• Flu.gov’s Twitter pageFlu.gov is the US Government’s central site for information on H1N1. The HHS Interagency Public Affairs Group on Influenza Preparedness and Response, is responsible for coordinating pandemic-related information across the federal government.Flu.gov repeats or leads back to the CDC H1N1 webpages, but also included information from other USG sources, WHO, webcasts, FAQs etc.
  • PAHO’s Twitter feed links back to WHO, PAHO & CDC websites, press briefings, new reports, statistics etc.
  • Vaccine clinic hours & schedulesWait timesEligible groupsNeed for volunteersStatistics on H1N1 in local communities or stateFlu prevention tips
  • Like Twitter, Facebook could be used to:Promote flu vaccination (HHS created a badge for people to post on their Facebook pages that were vaccinated)Point people to your H1N1 information page
  • Much of the information that can be shared on Twitter can also be posted to Facebook although more detailed information can be shared here (not limited to word count)
  • PAHO’s YouTube channel includes videos on H1N1 and other public health concerns; however, they are available in English & Spanish
  • So how do you keep track of all of the sources of information on a topic, or resources you are using?You could try the following that I used for H1N1 last year.Use RSS feeds to stream new content to an iGoogle tab. iGoogle is a customizable page attached to your Google account, but that you can also share with others.Use web browser apps to update, track, search Twitter or Facebook. You can also download and use apps for your smartphones and cellphones to post new content to Twitter or Facebook.Firefox apps for Twitter :Ping.fm (updating social media tools all at once)TweetScan (search keywords in Twitter)ShareAHolic (share pages via Facebook, Twitter, email, Gmail etc.)Deepest Sender (WordPress blog)Brizzly (Twitter & Facebook streams on 1-page)Monkeyfly (retweets & searches)Flicrk appsTwitPic (send pictures to Twitter)TweetStats (statistics for your Twitter account)TwitterBar (post to your Twitter account right from the FF toolbar)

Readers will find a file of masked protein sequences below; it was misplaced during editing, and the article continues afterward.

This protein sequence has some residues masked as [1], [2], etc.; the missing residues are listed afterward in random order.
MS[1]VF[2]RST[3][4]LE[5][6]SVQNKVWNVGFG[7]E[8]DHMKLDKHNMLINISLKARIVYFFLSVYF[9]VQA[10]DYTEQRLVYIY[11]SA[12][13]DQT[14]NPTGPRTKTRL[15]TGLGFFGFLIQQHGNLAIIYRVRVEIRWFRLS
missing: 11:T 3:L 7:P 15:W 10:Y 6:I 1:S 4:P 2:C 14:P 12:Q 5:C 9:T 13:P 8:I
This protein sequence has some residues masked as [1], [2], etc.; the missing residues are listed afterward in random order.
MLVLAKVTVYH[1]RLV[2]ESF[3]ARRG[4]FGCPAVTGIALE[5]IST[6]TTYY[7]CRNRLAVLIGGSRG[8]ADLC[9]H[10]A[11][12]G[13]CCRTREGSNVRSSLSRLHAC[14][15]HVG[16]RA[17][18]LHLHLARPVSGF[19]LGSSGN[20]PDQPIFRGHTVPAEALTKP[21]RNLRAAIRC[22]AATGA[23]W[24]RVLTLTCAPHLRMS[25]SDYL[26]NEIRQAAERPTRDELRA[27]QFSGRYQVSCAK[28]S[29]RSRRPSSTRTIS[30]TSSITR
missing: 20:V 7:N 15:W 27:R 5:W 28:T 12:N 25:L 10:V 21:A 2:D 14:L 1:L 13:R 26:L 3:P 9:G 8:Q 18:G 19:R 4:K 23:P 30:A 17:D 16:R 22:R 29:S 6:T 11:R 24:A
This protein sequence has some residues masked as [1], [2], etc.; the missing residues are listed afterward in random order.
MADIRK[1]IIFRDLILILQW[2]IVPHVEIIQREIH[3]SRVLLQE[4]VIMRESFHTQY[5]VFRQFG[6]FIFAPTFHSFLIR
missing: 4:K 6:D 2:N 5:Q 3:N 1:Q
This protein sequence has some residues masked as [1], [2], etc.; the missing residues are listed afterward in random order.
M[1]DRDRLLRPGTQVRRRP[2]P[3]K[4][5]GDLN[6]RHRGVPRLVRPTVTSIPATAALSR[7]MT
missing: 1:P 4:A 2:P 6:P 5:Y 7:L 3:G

• So how do you keep track of all of the sources of information on a topic, or resources you are using?You could try the following that I used for H1N1 last year.Use RSS feeds to stream new content to an iGoogle tab. iGoogle is a customizable page attached to your Google account, but that you can also share with others.Use RSS features & automated searches from Twitter, Google, YouTube, websites, journal TOCsBlog feedsPress release feedsCDC H1N1 flu update pageCDC YouTube channelGoogle search feedetc. to keep up-to-date on new postings, news or information
  • Live is more social, less serious more usefulFacebook is a “semi-protected environment” or “a semi-unknown place populated by semi-unknown users”.
  • Facebook and Twitter can be updated, posted to or followed via smartphone or cellphone using applications;Mobile internet access is only going to become more widespread and important in the future. In 2008, there were 4 billion mobile phone subscriptions, which reached 61 of every 100 people. While most mobile phone users are in the developed world, the developing world is rapidly increasing in number of users. This is where mobile internet access is important. Most people will access the internet and your content online via a phone not a computer.
  • ReferencesHoffman, Donna and Fodor, Marek. "Can You Measure the ROI of Your Social Media Marketing?"MIT Sloan Management Review. Fall 2010.Kanter, Beth "Principles of Social Media ROI." Presented at the 3rd Annual Women Who Tech TeleSummit. September 15, 2010. Available at http://www.bethkanter.org/wwt-ro/ .Pew Research Center's Internet & American Life Project Surveys.(2008-2010)Raine, Lee. "How Libraries Can Survive in the New Media Ecosystem." Presented at the Catalonian Library Association's biennial meeting. May 19, 2010.